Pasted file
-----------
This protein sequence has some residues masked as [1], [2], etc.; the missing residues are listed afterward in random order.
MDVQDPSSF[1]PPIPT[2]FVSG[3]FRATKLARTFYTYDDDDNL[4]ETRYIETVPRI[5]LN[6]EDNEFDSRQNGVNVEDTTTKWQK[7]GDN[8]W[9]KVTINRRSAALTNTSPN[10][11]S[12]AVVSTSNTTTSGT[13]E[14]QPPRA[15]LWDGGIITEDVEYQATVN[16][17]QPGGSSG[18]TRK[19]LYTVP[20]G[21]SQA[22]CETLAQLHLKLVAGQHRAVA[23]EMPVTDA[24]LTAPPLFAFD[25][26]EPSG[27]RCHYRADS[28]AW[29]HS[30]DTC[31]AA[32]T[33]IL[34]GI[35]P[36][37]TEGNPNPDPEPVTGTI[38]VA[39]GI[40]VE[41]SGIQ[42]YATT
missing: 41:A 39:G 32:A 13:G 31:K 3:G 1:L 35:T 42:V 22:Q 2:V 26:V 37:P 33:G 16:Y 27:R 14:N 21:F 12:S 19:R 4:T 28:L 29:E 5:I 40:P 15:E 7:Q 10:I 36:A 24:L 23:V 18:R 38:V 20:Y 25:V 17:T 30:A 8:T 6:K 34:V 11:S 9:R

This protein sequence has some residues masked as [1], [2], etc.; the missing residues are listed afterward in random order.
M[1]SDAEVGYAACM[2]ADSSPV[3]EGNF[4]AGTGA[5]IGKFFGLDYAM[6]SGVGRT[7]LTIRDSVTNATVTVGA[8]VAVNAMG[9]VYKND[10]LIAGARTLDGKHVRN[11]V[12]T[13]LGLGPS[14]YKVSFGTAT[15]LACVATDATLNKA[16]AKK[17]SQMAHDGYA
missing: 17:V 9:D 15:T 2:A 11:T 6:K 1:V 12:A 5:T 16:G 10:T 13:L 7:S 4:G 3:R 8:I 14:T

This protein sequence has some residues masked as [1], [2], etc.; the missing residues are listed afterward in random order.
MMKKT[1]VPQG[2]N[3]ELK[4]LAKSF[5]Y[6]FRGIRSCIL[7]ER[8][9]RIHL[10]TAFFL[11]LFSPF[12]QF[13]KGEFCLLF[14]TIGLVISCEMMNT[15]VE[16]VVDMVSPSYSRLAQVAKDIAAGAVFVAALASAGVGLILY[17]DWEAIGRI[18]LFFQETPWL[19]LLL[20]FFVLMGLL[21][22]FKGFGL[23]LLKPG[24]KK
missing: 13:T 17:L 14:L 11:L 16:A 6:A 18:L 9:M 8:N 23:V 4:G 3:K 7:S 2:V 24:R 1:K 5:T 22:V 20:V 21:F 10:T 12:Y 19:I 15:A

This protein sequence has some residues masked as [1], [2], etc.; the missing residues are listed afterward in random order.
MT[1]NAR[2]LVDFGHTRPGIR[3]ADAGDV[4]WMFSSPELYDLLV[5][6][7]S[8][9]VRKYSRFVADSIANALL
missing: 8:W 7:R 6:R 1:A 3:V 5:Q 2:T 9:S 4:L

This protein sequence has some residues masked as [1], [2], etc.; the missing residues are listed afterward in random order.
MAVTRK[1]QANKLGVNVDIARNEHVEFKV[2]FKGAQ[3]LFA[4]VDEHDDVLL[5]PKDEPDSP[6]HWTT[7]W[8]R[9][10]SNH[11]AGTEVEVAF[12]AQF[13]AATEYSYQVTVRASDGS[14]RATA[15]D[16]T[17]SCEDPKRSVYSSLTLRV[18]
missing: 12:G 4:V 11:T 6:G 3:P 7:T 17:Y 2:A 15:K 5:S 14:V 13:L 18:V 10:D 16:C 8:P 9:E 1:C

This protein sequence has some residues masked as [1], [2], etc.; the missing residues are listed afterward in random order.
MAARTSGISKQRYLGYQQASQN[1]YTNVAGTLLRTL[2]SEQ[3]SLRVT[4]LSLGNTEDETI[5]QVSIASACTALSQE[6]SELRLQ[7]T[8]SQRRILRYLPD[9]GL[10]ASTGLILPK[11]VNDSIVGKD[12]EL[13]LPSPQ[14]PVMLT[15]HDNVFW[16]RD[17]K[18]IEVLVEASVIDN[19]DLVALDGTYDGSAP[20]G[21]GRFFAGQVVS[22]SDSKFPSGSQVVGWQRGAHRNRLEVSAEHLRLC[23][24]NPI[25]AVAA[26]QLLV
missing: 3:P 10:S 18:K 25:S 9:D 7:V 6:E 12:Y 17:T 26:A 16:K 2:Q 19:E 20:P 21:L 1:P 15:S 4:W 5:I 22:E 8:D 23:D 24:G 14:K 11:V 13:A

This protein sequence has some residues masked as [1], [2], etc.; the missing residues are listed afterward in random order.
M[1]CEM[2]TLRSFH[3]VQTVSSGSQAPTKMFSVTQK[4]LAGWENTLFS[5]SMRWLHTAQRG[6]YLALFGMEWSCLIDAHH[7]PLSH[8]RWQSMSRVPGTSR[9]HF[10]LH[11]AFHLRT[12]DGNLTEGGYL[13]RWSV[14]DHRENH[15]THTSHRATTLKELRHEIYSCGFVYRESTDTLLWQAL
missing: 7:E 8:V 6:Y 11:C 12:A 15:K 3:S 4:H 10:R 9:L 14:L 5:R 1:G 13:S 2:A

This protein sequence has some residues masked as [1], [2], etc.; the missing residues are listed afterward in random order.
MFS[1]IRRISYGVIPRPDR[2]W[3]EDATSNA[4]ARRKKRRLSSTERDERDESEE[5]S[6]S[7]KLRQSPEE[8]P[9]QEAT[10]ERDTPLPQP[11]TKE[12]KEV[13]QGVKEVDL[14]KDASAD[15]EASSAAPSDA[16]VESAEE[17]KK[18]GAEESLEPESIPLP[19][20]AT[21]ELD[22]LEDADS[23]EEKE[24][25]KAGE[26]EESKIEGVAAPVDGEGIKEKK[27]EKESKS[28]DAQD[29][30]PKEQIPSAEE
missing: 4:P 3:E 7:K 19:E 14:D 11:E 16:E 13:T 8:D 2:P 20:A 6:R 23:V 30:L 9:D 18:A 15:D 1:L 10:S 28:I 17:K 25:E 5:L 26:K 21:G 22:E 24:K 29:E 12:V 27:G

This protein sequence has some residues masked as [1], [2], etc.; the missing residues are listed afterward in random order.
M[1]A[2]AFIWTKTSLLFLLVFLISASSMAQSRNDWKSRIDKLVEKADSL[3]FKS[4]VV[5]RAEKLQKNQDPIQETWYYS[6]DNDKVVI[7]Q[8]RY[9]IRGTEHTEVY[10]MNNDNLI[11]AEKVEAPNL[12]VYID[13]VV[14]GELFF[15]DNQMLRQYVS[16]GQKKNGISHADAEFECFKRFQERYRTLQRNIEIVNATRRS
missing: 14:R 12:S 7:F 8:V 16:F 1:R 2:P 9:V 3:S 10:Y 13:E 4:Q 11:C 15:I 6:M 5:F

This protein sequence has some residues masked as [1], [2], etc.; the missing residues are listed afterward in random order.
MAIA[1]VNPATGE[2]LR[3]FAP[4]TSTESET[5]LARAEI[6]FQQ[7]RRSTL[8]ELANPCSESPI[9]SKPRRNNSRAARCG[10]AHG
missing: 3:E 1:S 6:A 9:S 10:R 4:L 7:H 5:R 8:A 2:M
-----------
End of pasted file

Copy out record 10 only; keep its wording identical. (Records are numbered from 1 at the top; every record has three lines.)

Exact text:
This protein sequence has some residues masked as [1], [2], etc.; the missing residues are listed afterward in random order.
MAIA[1]VNPATGE[2]LR[3]FAP[4]TSTESET[5]LARAEI[6]FQQ[7]RRSTL[8]ELANPCSESPI[9]SKPRRNNSRAARCG[10]AHG
missing: 3:E 1:S 6:A 9:S 10:R 4:L 7:H 5:R 8:A 2:M